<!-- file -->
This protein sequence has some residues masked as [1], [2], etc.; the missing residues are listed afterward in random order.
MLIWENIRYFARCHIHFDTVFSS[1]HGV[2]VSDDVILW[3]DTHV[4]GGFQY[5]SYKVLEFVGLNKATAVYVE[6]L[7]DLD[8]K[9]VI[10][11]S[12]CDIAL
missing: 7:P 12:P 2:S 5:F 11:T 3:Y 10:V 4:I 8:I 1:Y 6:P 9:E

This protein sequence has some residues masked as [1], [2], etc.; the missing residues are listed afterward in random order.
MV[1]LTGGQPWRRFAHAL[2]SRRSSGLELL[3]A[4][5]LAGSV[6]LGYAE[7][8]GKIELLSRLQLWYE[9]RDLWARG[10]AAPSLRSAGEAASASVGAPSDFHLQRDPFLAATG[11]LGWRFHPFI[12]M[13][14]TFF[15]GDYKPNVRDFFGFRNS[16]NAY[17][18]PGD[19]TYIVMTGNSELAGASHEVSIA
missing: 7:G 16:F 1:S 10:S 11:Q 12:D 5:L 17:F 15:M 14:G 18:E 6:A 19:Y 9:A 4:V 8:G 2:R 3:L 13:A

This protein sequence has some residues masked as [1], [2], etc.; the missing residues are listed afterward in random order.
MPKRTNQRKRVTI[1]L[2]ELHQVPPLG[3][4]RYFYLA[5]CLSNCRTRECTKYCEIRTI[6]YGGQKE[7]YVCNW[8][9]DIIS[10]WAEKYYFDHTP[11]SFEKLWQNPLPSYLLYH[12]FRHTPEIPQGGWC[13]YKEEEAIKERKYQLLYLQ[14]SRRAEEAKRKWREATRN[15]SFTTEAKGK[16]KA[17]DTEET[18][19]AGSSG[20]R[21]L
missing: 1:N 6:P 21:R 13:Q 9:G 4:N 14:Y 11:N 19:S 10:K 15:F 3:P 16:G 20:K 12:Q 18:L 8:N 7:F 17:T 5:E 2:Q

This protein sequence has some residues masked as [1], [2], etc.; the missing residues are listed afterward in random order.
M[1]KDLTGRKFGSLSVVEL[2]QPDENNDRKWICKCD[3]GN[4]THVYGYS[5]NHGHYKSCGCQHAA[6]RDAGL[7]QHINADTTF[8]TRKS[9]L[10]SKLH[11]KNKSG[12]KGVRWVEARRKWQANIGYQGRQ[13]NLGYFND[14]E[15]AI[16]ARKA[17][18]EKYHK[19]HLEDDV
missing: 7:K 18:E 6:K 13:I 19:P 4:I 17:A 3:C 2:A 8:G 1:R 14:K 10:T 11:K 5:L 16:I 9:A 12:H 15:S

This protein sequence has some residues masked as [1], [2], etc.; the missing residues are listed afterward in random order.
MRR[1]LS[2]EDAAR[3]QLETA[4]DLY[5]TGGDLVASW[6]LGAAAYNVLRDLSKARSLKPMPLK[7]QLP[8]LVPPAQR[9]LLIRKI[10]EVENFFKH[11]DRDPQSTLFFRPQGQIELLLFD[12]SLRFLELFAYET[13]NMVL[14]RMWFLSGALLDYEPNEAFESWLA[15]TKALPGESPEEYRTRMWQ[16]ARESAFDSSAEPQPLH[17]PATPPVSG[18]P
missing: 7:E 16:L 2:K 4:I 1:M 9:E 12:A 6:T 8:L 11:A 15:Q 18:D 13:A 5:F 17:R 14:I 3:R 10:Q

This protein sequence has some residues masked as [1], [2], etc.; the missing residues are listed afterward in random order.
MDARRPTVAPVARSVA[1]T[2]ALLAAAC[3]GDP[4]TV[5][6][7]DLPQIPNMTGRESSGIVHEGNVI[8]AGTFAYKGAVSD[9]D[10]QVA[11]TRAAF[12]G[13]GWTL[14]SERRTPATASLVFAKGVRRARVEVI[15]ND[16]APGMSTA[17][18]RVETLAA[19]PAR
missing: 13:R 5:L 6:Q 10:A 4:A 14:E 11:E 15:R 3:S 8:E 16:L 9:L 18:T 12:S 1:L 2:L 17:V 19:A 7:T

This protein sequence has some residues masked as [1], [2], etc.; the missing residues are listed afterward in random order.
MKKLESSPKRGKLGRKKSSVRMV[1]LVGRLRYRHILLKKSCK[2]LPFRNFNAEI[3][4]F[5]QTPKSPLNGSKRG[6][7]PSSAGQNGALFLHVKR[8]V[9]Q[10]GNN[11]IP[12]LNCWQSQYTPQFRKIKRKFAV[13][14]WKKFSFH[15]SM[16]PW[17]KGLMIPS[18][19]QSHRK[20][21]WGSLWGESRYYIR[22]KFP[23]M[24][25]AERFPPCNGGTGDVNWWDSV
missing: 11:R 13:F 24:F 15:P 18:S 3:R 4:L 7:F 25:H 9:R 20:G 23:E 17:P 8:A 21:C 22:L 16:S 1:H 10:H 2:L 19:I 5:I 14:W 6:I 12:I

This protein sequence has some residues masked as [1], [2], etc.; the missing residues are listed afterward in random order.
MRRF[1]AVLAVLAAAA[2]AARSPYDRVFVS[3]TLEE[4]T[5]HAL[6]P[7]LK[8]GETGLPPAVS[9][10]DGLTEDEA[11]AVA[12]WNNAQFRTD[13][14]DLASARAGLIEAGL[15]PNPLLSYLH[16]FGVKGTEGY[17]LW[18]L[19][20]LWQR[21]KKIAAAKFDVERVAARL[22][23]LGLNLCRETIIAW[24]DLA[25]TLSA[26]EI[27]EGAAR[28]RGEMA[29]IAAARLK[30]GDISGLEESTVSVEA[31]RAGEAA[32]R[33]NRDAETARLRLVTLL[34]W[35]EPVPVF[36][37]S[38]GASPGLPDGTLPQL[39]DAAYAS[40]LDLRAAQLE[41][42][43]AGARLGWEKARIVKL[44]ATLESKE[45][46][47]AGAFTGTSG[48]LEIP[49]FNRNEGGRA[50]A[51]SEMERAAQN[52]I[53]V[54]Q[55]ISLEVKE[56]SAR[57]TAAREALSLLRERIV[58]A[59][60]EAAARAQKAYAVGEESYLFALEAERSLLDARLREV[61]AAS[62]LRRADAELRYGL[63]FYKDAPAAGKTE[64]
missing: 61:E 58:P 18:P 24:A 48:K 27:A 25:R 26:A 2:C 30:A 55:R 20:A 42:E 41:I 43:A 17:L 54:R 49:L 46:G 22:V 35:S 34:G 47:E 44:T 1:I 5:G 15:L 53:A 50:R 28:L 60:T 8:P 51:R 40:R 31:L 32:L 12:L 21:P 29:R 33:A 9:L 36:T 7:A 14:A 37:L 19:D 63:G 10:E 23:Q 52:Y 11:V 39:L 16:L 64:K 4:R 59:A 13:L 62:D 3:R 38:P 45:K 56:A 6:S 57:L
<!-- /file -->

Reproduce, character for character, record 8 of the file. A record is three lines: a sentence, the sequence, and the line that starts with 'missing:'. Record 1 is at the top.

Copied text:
This protein sequence has some residues masked as [1], [2], etc.; the missing residues are listed afterward in random order.
MRRF[1]AVLAVLAAAA[2]AARSPYDRVFVS[3]TLEE[4]T[5]HAL[6]P[7]LK[8]GETGLPPAVS[9][10]DGLTEDEA[11]AVA[12]WNNAQFRTD[13][14]DLASARAGLIEAGL[15]PNPLLSYLH[16]FGVKGTEGY[17]LW[18]L[19][20]LWQR[21]KKIAAAKFDVERVAARL[22][23]LGLNLCRETIIAW[24]DLA[25]TLSA[26]EI[27]EGAAR[28]RGEMA[29]IAAARLK[30]GDISGLEESTVSVEA[31]RAGEAA[32]R[33]NRDAETARLRLVTLL[34]W[35]EPVPVF[36][37]S[38]GASPGLPDGTLPQL[39]DAAYAS[40]LDLRAAQLE[41][42][43]AGARLGWEKARIVKL[44]ATLESKE[45][46][47]AGAFTGTSG[48]LEIP[49]FNRNEGGRA[50]A[51]SEMERAAQN[52]I[53]V[54]Q[55]ISLEVKE[56]SAR[57]TAAREALSLLRERIV[58]A[59][60]EAAARAQKAYAVGEESYLFALEAERSLLDARLREV[61]AAS[62]LRRADAELRYGL[63]FYKDAPAAGKTE[64]
missing: 61:E 58:P 18:P 24:A 48:K 27:A 25:R 26:A 2:C 30:A 55:R 20:A 42:E 41:I 43:A 17:L 54:R 49:L 46:G 22:V 35:S 34:G 47:E 44:T 1:I 5:G 15:L 53:A 50:R 28:L 60:T 8:P 51:R 40:R 31:L 32:L 12:L 21:P 29:R 33:A 9:L 36:T 7:A 14:A 37:L 19:D 63:G 10:E 23:Q 52:Y 11:V 39:L 16:L 64:K 4:R 59:A 13:L 62:D 3:R 38:P 45:K 56:A 6:S 57:L